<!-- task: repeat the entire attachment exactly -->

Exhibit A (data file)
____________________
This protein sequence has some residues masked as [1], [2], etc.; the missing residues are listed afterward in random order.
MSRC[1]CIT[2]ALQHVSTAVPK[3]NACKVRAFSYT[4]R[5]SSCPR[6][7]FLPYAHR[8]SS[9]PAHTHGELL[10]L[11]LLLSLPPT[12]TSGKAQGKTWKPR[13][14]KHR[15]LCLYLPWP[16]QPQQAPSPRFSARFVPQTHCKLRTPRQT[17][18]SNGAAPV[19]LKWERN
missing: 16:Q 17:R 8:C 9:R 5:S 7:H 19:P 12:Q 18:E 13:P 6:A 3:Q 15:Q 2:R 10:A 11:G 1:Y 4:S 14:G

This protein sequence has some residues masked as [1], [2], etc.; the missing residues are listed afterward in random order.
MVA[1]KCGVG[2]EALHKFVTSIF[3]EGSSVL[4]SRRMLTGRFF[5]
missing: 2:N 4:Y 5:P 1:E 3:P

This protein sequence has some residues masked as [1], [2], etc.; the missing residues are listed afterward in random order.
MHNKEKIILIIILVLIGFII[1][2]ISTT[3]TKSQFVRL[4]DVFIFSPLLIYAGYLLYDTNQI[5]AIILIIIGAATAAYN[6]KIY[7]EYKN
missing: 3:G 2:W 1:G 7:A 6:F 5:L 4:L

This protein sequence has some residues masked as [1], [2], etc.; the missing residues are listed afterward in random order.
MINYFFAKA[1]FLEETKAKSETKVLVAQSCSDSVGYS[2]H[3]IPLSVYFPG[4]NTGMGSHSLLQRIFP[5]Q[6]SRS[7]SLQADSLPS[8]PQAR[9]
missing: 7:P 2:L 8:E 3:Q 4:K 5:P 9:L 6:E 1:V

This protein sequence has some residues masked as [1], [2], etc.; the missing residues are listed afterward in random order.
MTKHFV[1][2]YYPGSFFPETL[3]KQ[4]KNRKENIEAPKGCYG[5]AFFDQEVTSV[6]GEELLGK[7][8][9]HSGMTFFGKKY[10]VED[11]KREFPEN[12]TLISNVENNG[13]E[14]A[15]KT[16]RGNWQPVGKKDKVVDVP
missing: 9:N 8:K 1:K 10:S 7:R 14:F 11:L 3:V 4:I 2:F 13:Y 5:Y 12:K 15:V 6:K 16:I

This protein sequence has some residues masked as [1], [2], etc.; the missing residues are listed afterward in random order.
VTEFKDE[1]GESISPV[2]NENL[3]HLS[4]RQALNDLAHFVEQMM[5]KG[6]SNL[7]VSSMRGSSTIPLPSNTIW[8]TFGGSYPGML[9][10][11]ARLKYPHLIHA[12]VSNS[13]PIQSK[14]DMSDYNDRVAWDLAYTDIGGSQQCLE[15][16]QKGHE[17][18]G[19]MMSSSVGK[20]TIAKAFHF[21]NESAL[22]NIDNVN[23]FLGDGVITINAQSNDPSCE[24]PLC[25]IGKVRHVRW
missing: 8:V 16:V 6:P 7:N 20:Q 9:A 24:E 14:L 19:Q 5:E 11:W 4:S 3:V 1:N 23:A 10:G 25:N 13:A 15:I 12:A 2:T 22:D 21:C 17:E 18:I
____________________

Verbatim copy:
This protein sequence has some residues masked as [1], [2], etc.; the missing residues are listed afterward in random order.
MSRC[1]CIT[2]ALQHVSTAVPK[3]NACKVRAFSYT[4]R[5]SSCPR[6][7]FLPYAHR[8]SS[9]PAHTHGELL[10]L[11]LLLSLPPT[12]TSGKAQGKTWKPR[13][14]KHR[15]LCLYLPWP[16]QPQQAPSPRFSARFVPQTHCKLRTPRQT[17][18]SNGAAPV[19]LKWERN
missing: 16:Q 17:R 8:C 9:R 5:S 7:H 19:P 12:Q 18:E 13:P 6:A 3:Q 15:Q 2:R 10:A 11:G 1:Y 4:S 14:G

This protein sequence has some residues masked as [1], [2], etc.; the missing residues are listed afterward in random order.
MVA[1]KCGVG[2]EALHKFVTSIF[3]EGSSVL[4]SRRMLTGRFF[5]
missing: 2:N 4:Y 5:P 1:E 3:P

This protein sequence has some residues masked as [1], [2], etc.; the missing residues are listed afterward in random order.
MHNKEKIILIIILVLIGFII[1][2]ISTT[3]TKSQFVRL[4]DVFIFSPLLIYAGYLLYDTNQI[5]AIILIIIGAATAAYN[6]KIY[7]EYKN
missing: 3:G 2:W 1:G 7:A 6:F 5:L 4:L

This protein sequence has some residues masked as [1], [2], etc.; the missing residues are listed afterward in random order.
MINYFFAKA[1]FLEETKAKSETKVLVAQSCSDSVGYS[2]H[3]IPLSVYFPG[4]NTGMGSHSLLQRIFP[5]Q[6]SRS[7]SLQADSLPS[8]PQAR[9]
missing: 7:P 2:L 8:E 3:Q 4:K 5:P 9:L 6:E 1:V

This protein sequence has some residues masked as [1], [2], etc.; the missing residues are listed afterward in random order.
MTKHFV[1][2]YYPGSFFPETL[3]KQ[4]KNRKENIEAPKGCYG[5]AFFDQEVTSV[6]GEELLGK[7][8][9]HSGMTFFGKKY[10]VED[11]KREFPEN[12]TLISNVENNG[13]E[14]A[15]KT[16]RGNWQPVGKKDKVVDVP
missing: 9:N 8:K 1:K 10:S 7:R 14:F 11:L 3:V 4:I 2:F 13:Y 5:Y 12:K 15:V 6:K 16:I

This protein sequence has some residues masked as [1], [2], etc.; the missing residues are listed afterward in random order.
VTEFKDE[1]GESISPV[2]NENL[3]HLS[4]RQALNDLAHFVEQMM[5]KG[6]SNL[7]VSSMRGSSTIPLPSNTIW[8]TFGGSYPGML[9][10][11]ARLKYPHLIHA[12]VSNS[13]PIQSK[14]DMSDYNDRVAWDLAYTDIGGSQQCLE[15][16]QKGHE[17][18]G[19]MMSSSVGK[20]TIAKAFHF[21]NESAL[22]NIDNVN[23]FLGDGVITINAQSNDPSCE[24]PLC[25]IGKVRHVRW
missing: 8:V 16:V 6:P 7:N 20:Q 9:A 24:E 14:L 19:Q 5:E 11:W 4:S 3:V 1:N 23:A 10:G 25:N 13:A 15:I 12:A 2:T 22:D 21:C 17:E 18:I